I have moved over to WhittereronAutism.com. Please follow the link to find me there. Hope to see you after the jump! :)

Sunday, June 03, 2007

Autism and loss

If you have an autistic child, you lose a great many things. Parents of autistic children are martyr’s of self sacrifice. I for one, would be the first to lie down and let my children trample all over me. [translation = deep proprioceptive input] Some of those sacrifices are huge and important. Other things are tiny and insignificant.

One of the most hugest things that I lost, by having autistic children, was the joy of creating a birthday cake, once a year for each child. Matching the cake to the child, chocolate for one, lemon for another and…….well no cake at all for him, come to think of it. To make the perfect cake to match the perfect child, is no mean feat. Although I fancy myself as quite a baker, if truth be told, I am but a mere amateur.

Once you have chosen the perfect cake, you have the delight of toying with the perfect frosting, the endless possibilities and combinations. The only greater pleasure in making the perfect cake, with the perfect frosting, is decorating the perfect cake perfectly. None of that shop bought rubbish around here, on no. We have far more exacting standards. [translation = self imposed]

It was alright when they were little. [translation = less discerning] I could make a cake shaped like a banana, [translation = a preferred food] or a house, [translation = indifferent] or an ark, [translation = animals are o.k. as long as you avoid bears] generic story book characters, [translation = as long as it’s not associated with any specific illustration] But as they grew older, unless I could create a perfect replica of Thomas and his rabble or Pokemons and their gangs, then I’m afraid my efforts really wouldn’t do at all.

Whilst it looks close enough to you and me, for other people, it was a travesty, a sham and an inferior interloper. No room for an artsy approximation. [translation = creative license withdrawn, and non renewable] No matter how hard I tried, I was always going to miss the mark. Unless it was perfect, [translation = uniformly manufactured] it was trash.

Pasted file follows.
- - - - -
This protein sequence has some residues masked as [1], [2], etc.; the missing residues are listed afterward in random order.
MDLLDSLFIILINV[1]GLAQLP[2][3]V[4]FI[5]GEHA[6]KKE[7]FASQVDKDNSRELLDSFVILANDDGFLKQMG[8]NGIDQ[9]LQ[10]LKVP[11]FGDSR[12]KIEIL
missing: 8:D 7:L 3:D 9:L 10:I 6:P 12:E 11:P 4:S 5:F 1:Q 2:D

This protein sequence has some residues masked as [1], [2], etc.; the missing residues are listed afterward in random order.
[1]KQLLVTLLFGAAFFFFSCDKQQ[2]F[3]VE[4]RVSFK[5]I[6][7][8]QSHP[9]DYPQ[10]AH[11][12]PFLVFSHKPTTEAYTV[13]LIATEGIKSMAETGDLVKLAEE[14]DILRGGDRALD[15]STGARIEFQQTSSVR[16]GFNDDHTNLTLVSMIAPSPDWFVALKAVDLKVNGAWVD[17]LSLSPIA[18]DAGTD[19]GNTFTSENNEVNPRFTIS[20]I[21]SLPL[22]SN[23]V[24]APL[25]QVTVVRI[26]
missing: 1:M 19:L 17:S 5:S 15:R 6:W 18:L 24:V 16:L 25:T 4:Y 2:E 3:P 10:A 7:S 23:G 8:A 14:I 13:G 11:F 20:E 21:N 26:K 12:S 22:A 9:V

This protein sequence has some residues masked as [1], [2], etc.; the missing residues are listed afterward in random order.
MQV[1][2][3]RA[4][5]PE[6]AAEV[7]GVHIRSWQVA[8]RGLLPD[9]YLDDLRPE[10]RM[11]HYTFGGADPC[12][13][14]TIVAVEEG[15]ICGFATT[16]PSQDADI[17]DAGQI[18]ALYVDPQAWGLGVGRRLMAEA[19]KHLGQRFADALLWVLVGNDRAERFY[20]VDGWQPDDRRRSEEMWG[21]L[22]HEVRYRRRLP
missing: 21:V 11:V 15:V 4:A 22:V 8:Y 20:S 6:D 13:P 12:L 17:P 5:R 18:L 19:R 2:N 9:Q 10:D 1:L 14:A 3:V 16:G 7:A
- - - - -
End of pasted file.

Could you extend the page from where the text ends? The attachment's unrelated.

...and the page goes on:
How does one solve such a difficulty? How can one advance one’s cake making skills to meet ever higher standards? Will this be the end of life as we know it, if home made birthday cakes are allowed to slip away from our grasp? Will my psyche remain intact if I am barred from performing this act of maternal devotion?


The solution? Well for me, or for us, the answer was complete parental capitulation. Buy the cake and stick a plastic something or other on there. Result = perfection and perfect happiness. How does one cope with this change in events, this new status quo? Mourn the loss of love at this unique offering? Perhaps, but alternatively, I can count the hours of labour that I’ve saved, [translation = days] whilst I sit down and pretend to eat ‘shop bought’ cake with a happy person. [translation = but only after I’ve washed the plastic decoration to a sterile standard]

Afterall, cake is severely "over-rated."
Now I know that there are a few amongst us, who are of a "scientific disposition" and doubt my powers of deductive reasoning, logic and conclusion.

For those who need such proof, I can only say that given my mathematical genius, I am happy to supply the proof that you crave so desperately, with the following formula.

If we allow for all possible variables such as 'sweat of brow,' strain on bifocals, challenge to fine motor skills of the elderly, permitting, plus or minus additional factors of grey hair, wrinkles and blood pressure, not to dismiss or in any way devalue the contribution of the co-efficient of excessive stirring causing pain to a factor of 3.33 recurring, recognised in the well known medical condition of housemaids's knee, or should that be elbow[?] as a ratio against the happiness of a child, measured to a standard deviation, not to be confused with deviance, the result adds up......perfectly.

Please feel free to supply your own formula together with your workings in full by return.

No time like the present!

The sense of urgency when your child receives a diagnoses of autism can be overwhelming. It is as if everyone is yelling ‘early intervention’ at you. As a parent, you are of course willing to do anything and everything possible to help your child but the choice of options is phenomenal as well as expensive.

Lets move to the best school district tomorrow. No make that today, or yesterday come to think of it. Wait a minute the best therapist is in the opposite direction. Can we commute? How often can we commute? Can we afford it? Should we live on a train permanently and save money on rent? Nevermind, the best therapist in the area has a waiting list of over 8 months. Goodee we’ve avoided living on a train for the next 8 months.

It is at this early stage, that parents most resemble headless chickens. Every free moment is spent on research. Every other moment is spent worrying. It is a frantic time for everyone. Do something! Do something now! Anything! Fix it before it’s all too late. Someone will be shutting that window of opportunity and you’re going to squish your fingers. [ translation = or something much more dire]

As I look at my son on his eight birthday, I’m not so sure about that window of opportunity, but if there really is a window, it’s wide open, and the view has a bit more perspective. Many happy returns of the day. Now pass me that chicken, I have the time to pluck it.

If you'd like a different take from a high brow perspective, you can nip along and visit "Kristina" - must be something in the ether.

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